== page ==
Share Email Print
cover

Proceedings Paper

Getting ready for the manned mission to Mars: bioassays for space research
Author(s): Christa Baumstark-Khan; Christine E. Hellweg; Andrea Arenz; Matthias M. Meier; Gerda Horneck
Format Member Price Non-Member Price
PDF $14.40 $18.00

Paper Abstract

Harmful environmental factors - namely ionizing radiation - will continue to influence future manned space missions. The Cellular Biodiagnostic group at the German Aerospace Center (DLR) develops cellular monitoring systems, which include bacterial and mammalian cell systems capable of recognizing DNA damage as a consequence of the presence of genotoxic conditions. Such bioassay or biosensor systems will complement the physical detector systems used in space, insofar as they yield intrinsically biologically weighted measures of cellular responses. Furthermore, synergistic mutagenic and cancerogenic impacts of the radiation environment together with other potentially genotoxic constituents of the space habitat can be quantified using such systems, whose signals are especially relevant for the molecular damage to the DNA or the chromosomes. The experiment Cellular Responses to Radiation in Space (CERASP) has been selected by NASA to be performed on the International Space Station. It will supply basic information on the cellular response to radiation applied in microgravity. One of the biological end-points under investigation will be survival reflected by radiation-dependent reduction of constitutive expression of the enhanced variant of green fluorescent protein (EGFP), originally isolated from the bioluminescent jellyfish Aequorea victoria. A second end-point will be gene activation by space flight conditions in mammalian cells, based on fluorescent promoter reporter systems using the destabilized EGFP variant (d2EGFP). The promoter element to be investigated will reflect the activity of the NF-kappaB stress response pathway as an anti-apoptotic radiation response. DNA damage will be measured by fluorescent analysis of DNA unwinding (FADU). The systems have worked properly for terrestrial applications during the first experiments. Experiments using accelerated particles produced at the French heavy ion accelerator GANIL have given insights into cellular mechanisms relevant for the exceptional radiation field in space.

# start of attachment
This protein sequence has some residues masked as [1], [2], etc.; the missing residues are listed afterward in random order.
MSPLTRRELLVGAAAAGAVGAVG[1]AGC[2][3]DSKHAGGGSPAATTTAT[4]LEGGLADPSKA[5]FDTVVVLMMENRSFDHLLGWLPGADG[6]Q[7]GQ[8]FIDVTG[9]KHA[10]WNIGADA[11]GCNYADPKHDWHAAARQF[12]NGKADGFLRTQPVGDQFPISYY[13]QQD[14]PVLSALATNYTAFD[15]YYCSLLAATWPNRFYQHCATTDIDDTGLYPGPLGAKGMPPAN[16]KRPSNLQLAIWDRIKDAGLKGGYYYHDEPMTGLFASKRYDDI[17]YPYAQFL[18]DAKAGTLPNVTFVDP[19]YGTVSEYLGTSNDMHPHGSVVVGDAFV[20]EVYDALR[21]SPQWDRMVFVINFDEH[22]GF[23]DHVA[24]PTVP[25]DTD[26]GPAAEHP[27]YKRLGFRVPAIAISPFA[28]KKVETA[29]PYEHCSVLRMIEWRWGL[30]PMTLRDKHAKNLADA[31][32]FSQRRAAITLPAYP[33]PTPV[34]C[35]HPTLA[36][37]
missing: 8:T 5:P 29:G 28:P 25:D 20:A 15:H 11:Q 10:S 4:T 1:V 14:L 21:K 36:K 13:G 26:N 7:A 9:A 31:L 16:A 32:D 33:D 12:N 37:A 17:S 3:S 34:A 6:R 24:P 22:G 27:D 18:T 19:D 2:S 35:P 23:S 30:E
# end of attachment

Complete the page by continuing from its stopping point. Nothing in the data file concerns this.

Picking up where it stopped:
Paper Details

Date Published: 14 June 2004
PDF: 14 pages
Proc. SPIE 5329, Genetically Engineered and Optical Probes for Biomedical Applications II, (14 June 2004); doi: 10.1117/12.530847
Show Author Affiliations
Christa Baumstark-Khan, DLR (Germany)
Christine E. Hellweg, DLR (Germany)
Andrea Arenz, DLR (Germany)
Matthias M. Meier, DLR (Germany)
Gerda Horneck, DLR (Germany)


Published in SPIE Proceedings Vol. 5329:
Genetically Engineered and Optical Probes for Biomedical Applications II
Alexander P. Savitsky; Darryl J. Bornhop; Ramesh Raghavachari; Samuel I. Achilefu, Editor(s)

© SPIE. Terms of Use
Back to Top